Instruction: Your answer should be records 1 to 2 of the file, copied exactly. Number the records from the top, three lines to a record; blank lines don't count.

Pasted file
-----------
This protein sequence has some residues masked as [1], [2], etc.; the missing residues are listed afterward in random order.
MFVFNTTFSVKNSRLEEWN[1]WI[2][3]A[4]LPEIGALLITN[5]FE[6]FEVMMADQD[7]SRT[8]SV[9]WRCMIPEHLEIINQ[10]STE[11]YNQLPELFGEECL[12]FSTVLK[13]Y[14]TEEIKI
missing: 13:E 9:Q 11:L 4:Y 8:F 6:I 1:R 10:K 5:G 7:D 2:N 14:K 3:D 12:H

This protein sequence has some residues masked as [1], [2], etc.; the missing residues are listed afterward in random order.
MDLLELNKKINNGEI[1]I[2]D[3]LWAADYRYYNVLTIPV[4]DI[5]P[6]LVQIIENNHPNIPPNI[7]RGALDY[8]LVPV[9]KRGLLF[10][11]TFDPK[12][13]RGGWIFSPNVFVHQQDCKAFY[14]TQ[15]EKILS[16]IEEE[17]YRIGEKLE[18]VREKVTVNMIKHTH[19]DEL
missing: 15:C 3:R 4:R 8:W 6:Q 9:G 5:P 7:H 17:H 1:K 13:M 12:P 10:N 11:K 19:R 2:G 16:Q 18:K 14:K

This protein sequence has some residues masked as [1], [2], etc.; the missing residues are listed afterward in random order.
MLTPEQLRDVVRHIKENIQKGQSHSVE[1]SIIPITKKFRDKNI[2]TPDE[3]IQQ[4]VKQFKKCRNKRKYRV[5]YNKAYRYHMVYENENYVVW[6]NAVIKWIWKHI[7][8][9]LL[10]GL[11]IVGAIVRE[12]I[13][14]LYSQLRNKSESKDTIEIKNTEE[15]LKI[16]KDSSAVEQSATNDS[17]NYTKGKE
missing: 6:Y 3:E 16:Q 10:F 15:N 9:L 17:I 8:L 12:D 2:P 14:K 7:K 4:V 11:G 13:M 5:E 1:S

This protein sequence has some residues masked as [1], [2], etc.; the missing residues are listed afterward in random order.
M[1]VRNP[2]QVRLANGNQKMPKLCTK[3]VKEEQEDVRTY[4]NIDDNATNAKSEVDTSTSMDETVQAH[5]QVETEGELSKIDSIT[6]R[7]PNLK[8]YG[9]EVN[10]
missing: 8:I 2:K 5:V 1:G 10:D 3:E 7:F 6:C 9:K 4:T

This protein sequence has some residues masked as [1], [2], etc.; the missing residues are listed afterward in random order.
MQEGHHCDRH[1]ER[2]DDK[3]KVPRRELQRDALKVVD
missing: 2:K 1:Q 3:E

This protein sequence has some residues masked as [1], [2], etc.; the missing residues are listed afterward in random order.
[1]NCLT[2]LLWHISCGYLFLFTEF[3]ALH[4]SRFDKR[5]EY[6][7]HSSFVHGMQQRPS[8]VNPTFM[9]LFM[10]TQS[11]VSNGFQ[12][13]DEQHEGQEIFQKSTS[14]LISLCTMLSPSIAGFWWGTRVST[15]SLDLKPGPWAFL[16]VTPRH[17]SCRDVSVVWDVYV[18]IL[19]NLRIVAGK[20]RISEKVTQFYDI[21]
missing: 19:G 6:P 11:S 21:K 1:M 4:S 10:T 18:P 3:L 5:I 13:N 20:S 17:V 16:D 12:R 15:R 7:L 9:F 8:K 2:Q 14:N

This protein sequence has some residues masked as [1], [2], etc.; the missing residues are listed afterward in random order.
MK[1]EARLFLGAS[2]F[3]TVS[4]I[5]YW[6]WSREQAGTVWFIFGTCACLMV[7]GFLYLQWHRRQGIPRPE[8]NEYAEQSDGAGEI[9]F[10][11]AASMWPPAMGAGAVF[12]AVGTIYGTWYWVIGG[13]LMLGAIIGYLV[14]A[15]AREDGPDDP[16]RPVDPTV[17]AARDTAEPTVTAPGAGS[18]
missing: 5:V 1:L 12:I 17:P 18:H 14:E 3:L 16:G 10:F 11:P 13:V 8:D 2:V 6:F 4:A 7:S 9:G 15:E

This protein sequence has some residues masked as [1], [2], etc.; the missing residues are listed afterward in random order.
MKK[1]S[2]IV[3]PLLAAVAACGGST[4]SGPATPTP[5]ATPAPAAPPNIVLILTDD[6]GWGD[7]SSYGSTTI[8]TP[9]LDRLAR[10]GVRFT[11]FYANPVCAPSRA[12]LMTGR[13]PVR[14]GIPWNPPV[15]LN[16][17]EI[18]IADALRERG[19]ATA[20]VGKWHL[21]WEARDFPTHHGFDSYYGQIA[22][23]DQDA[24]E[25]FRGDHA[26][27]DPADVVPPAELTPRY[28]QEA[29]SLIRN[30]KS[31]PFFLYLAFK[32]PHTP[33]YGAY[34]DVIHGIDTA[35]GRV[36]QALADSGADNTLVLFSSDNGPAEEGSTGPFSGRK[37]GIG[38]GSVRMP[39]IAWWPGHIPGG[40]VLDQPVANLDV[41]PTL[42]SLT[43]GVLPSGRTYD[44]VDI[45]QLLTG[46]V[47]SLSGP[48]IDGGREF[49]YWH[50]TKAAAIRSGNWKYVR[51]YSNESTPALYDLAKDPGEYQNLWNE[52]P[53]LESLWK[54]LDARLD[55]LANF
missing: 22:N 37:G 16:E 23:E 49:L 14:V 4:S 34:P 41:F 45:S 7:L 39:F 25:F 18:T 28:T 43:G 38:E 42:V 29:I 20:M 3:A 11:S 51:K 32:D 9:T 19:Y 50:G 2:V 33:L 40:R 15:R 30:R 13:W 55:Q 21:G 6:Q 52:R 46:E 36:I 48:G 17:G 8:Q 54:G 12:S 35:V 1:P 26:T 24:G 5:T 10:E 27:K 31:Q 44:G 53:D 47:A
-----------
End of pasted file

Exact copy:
This protein sequence has some residues masked as [1], [2], etc.; the missing residues are listed afterward in random order.
MFVFNTTFSVKNSRLEEWN[1]WI[2][3]A[4]LPEIGALLITN[5]FE[6]FEVMMADQD[7]SRT[8]SV[9]WRCMIPEHLEIINQ[10]STE[11]YNQLPELFGEECL[12]FSTVLK[13]Y[14]TEEIKI
missing: 13:E 9:Q 11:L 4:Y 8:F 6:I 1:R 10:K 5:G 7:D 2:N 14:K 3:D 12:H

This protein sequence has some residues masked as [1], [2], etc.; the missing residues are listed afterward in random order.
MDLLELNKKINNGEI[1]I[2]D[3]LWAADYRYYNVLTIPV[4]DI[5]P[6]LVQIIENNHPNIPPNI[7]RGALDY[8]LVPV[9]KRGLLF[10][11]TFDPK[12][13]RGGWIFSPNVFVHQQDCKAFY[14]TQ[15]EKILS[16]IEEE[17]YRIGEKLE[18]VREKVTVNMIKHTH[19]DEL
missing: 15:C 3:R 4:R 8:W 6:Q 9:G 5:P 7:H 17:H 1:K 13:M 12:P 10:N 11:K 19:R 2:G 16:Q 18:K 14:K